What does it take to double the value of a car? A lot of aftermarket extras? An expensive audio system? No, the answer is £20 and a bit of time spent on the Internet. That’s all it took us to create a fake service history for a vehicle to corroborate phoney mileage and thereby increase its value by 100 per cent. It’s the latest way crooks are ripping buyers off – so we went undercover to reveal the con...
A full service history is one of the staple ingredients of every good used car advert. It shows that the vehicle has been properly maintained, helps vouch for the mileage and if the stamps are from an official dealer, then all the better. A smart seller will include the letters FSH right at the top of the description in their ad, because they know it’s something people want to see. And if it’s not there, any sensible buyer will ask why not.
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But even if the seller has a service book full of stamps to show when you go to view the motor, how do you know if it’s genuine? Well, you don’t. What’s more shocking is that crooks are inventing service histories to boost resale values. And we know it’s happening, because we’ve done it!
For security reasons we’re not going to reveal exactly where we purchased the items necessary to do the job, but everything can be found after a few minutes surfing the Internet.
The automotive industry has reacted with alarm at the simplicity with which we invented new maintenance documents. The Society of Motor Manufacturers and Traders (SMMT), which is the umbrella organisation for the UK’s car makers, was so shocked with our findings that it’s calling on local authority watchdogs to crack down on anyone taking part in this illegal practice.
For our investigation, we bought a 1989 Ford Escort 1.6 GL automatic. The car has done 131,000 miles, but its bodywork and interior are in excellent condition. It’s got some service history with it, but the last time the logbook was stamped was in the early Nineties. We wanted to see if we could create a written record that would convince people it had only done 31,000 miles, which is what it says on the five-figure odometer that has been round the clock once.
On the Internet, we quickly found someone offering what they claimed was a genuine Ford logbook. Crucially it was blank, and after an E-mail exchange with the vendor, we were confident it wasn’t a cheap fake. But before we clinched the deal – total cost £20 – the seller made us an unusual offer. He revealed that he also had a legitimate dealer stamp and offered to mark up the book for us!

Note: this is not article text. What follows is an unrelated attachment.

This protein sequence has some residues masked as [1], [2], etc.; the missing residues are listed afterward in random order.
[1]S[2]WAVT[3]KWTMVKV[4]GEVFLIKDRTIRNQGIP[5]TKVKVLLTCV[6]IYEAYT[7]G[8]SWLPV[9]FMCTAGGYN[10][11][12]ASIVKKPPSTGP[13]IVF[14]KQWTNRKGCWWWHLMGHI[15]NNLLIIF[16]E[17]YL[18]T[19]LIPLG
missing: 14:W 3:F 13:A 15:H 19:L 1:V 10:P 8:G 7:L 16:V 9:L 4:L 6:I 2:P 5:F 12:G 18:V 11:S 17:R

Our new friend gave the impression that he had done this sort of thing before. In an E-mail to us, he wrote: “I would not recommend putting more than four stamps in any book. You can then fill it in accordingly, depending on the car. For a modern motor you can either go for 8,000, 10,000 or 15,000-mile intervals. Then you’ve got a new service history.” A quick phone call to a local Ford dealer established that in the case of our old Escort, a major maintenance check is recommended every 12,000 miles or annually, with an oil and filter change every six months.
We agreed to the deal, and two days later the new service book arrived in the post. It was the genuine article, with ‘Service Portfolio’ and Ford’s famous blue oval badge on the frontcover. Inside, after all the small print about the warranty, was the page where the dealer ink stamps are supposed to go. This was pristine, except for the first four spaces which had a Dagenham Motors service stamp in them.
It all looked 100 per cent real – we know the phone number was correct because we rang it to check. And there was even space for us to fill in fictitious dates, mileage and whether genuine Ford parts were used by the mechanic.
Ford was shocked when we explained what we had done, how easy it was, and the way online criminals could do the same to rip off innocent car buyers. “This is appalling,” said a spokeswoman. “Not only is it misuse of our trademark, it’s rogue trading and we will be monitoring the situation closely.”
But what would we have done if the man who sold us the blank book hadn’t had the Dagenham Motors stamp to help us out? Easy... we would have bought our own and done the inking ourselves. Another few minutes on the Internet, and we found someone selling stamps and offering to put whatever car company logo we wanted on them, plus a few lines of text, for only £54.